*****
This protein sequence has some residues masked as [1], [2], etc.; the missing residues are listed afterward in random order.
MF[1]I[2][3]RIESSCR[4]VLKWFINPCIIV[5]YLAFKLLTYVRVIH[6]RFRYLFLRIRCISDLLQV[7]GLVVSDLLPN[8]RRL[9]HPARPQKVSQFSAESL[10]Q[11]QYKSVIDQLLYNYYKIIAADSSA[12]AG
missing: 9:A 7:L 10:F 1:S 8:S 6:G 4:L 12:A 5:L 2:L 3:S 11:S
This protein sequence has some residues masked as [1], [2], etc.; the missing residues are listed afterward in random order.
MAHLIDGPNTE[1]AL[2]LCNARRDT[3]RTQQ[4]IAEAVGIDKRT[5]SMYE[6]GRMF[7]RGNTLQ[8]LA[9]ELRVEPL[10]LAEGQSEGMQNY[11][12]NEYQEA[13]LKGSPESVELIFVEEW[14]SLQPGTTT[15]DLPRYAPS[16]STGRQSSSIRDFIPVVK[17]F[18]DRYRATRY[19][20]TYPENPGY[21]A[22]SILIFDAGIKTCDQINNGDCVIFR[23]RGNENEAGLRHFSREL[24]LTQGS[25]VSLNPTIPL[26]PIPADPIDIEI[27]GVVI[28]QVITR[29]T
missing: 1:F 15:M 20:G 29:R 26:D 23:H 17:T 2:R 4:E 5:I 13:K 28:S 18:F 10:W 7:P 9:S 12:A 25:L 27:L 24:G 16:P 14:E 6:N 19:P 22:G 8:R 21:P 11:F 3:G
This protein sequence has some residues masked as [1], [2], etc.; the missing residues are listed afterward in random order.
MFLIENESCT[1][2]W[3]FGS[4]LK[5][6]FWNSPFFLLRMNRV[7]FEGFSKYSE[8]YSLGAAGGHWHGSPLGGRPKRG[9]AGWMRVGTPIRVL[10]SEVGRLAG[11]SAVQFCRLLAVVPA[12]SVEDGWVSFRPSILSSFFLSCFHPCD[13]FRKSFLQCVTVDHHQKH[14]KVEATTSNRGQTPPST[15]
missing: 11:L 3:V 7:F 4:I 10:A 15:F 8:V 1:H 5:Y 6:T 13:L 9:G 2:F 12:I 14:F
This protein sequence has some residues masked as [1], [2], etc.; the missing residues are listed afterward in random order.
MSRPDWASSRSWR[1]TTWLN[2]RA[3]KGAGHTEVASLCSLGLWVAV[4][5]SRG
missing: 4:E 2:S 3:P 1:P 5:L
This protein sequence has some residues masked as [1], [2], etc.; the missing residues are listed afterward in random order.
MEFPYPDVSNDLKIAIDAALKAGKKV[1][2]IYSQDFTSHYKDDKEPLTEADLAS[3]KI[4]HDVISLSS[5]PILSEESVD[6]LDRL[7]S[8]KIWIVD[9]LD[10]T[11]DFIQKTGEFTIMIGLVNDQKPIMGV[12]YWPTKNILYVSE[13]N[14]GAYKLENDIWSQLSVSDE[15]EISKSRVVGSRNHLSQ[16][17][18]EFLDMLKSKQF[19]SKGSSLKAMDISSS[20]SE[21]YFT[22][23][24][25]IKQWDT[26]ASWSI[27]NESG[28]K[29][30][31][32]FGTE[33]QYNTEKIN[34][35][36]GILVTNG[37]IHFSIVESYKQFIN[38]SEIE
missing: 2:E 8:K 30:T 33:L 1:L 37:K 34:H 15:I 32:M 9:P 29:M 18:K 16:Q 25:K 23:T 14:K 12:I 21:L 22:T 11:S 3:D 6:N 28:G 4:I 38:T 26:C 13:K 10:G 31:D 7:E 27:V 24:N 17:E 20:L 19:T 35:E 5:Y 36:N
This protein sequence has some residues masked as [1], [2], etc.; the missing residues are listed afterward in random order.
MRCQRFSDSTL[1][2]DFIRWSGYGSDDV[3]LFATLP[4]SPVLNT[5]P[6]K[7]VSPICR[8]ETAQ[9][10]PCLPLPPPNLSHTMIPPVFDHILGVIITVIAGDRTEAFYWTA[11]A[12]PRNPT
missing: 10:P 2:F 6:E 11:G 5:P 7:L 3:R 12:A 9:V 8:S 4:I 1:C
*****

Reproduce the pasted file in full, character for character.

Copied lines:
This protein sequence has some residues masked as [1], [2], etc.; the missing residues are listed afterward in random order.
MF[1]I[2][3]RIESSCR[4]VLKWFINPCIIV[5]YLAFKLLTYVRVIH[6]RFRYLFLRIRCISDLLQV[7]GLVVSDLLPN[8]RRL[9]HPARPQKVSQFSAESL[10]Q[11]QYKSVIDQLLYNYYKIIAADSSA[12]AG
missing: 9:A 7:L 10:F 1:S 8:S 6:G 4:L 12:A 5:L 2:L 3:S 11:S
This protein sequence has some residues masked as [1], [2], etc.; the missing residues are listed afterward in random order.
MAHLIDGPNTE[1]AL[2]LCNARRDT[3]RTQQ[4]IAEAVGIDKRT[5]SMYE[6]GRMF[7]RGNTLQ[8]LA[9]ELRVEPL[10]LAEGQSEGMQNY[11][12]NEYQEA[13]LKGSPESVELIFVEEW[14]SLQPGTTT[15]DLPRYAPS[16]STGRQSSSIRDFIPVVK[17]F[18]DRYRATRY[19][20]TYPENPGY[21]A[22]SILIFDAGIKTCDQINNGDCVIFR[23]RGNENEAGLRHFSREL[24]LTQGS[25]VSLNPTIPL[26]PIPADPIDIEI[27]GVVI[28]QVITR[29]T
missing: 1:F 15:M 20:G 29:R 26:D 23:H 17:T 2:R 4:E 5:I 13:K 28:S 18:F 10:W 7:P 9:S 12:A 25:L 27:L 24:G 16:P 14:E 6:N 19:P 22:G 8:R 21:P 11:F 3:G
This protein sequence has some residues masked as [1], [2], etc.; the missing residues are listed afterward in random order.
MFLIENESCT[1][2]W[3]FGS[4]LK[5][6]FWNSPFFLLRMNRV[7]FEGFSKYSE[8]YSLGAAGGHWHGSPLGGRPKRG[9]AGWMRVGTPIRVL[10]SEVGRLAG[11]SAVQFCRLLAVVPA[12]SVEDGWVSFRPSILSSFFLSCFHPCD[13]FRKSFLQCVTVDHHQKH[14]KVEATTSNRGQTPPST[15]
missing: 11:L 3:V 7:F 4:I 10:A 15:F 8:V 1:H 5:Y 6:T 13:L 9:G 2:F 12:I 14:F
This protein sequence has some residues masked as [1], [2], etc.; the missing residues are listed afterward in random order.
MSRPDWASSRSWR[1]TTWLN[2]RA[3]KGAGHTEVASLCSLGLWVAV[4][5]SRG
missing: 4:E 2:S 3:P 1:P 5:L
This protein sequence has some residues masked as [1], [2], etc.; the missing residues are listed afterward in random order.
MEFPYPDVSNDLKIAIDAALKAGKKV[1][2]IYSQDFTSHYKDDKEPLTEADLAS[3]KI[4]HDVISLSS[5]PILSEESVD[6]LDRL[7]S[8]KIWIVD[9]LD[10]T[11]DFIQKTGEFTIMIGLVNDQKPIMGV[12]YWPTKNILYVSE[13]N[14]GAYKLENDIWSQLSVSDE[15]EISKSRVVGSRNHLSQ[16][17][18]EFLDMLKSKQF[19]SKGSSLKAMDISSS[20]SE[21]YFT[22][23][24][25]IKQWDT[26]ASWSI[27]NESG[28]K[29][30][31][32]FGTE[33]QYNTEKIN[34][35][36]GILVTNG[37]IHFSIVESYKQFIN[38]SEIE
missing: 2:E 8:K 30:T 33:L 1:L 37:K 34:H 15:I 32:M 9:P 29:M 18:K 16:Q 25:K 23:T 14:K 12:I 21:L 22:T 11:S 3:D 6:N 28:G 4:I 38:T 26:C 13:K 10:G 31:D 7:E 27:V 24:N 17:E 20:L 19:T 35:E 5:Y 36:N
This protein sequence has some residues masked as [1], [2], etc.; the missing residues are listed afterward in random order.
MRCQRFSDSTL[1][2]DFIRWSGYGSDDV[3]LFATLP[4]SPVLNT[5]P[6]K[7]VSPICR[8]ETAQ[9][10]PCLPLPPPNLSHTMIPPVFDHILGVIITVIAGDRTEAFYWTA[11]A[12]PRNPT
missing: 10:P 2:F 6:E 11:G 5:P 7:L 3:R 12:A 9:V 8:S 4:I 1:C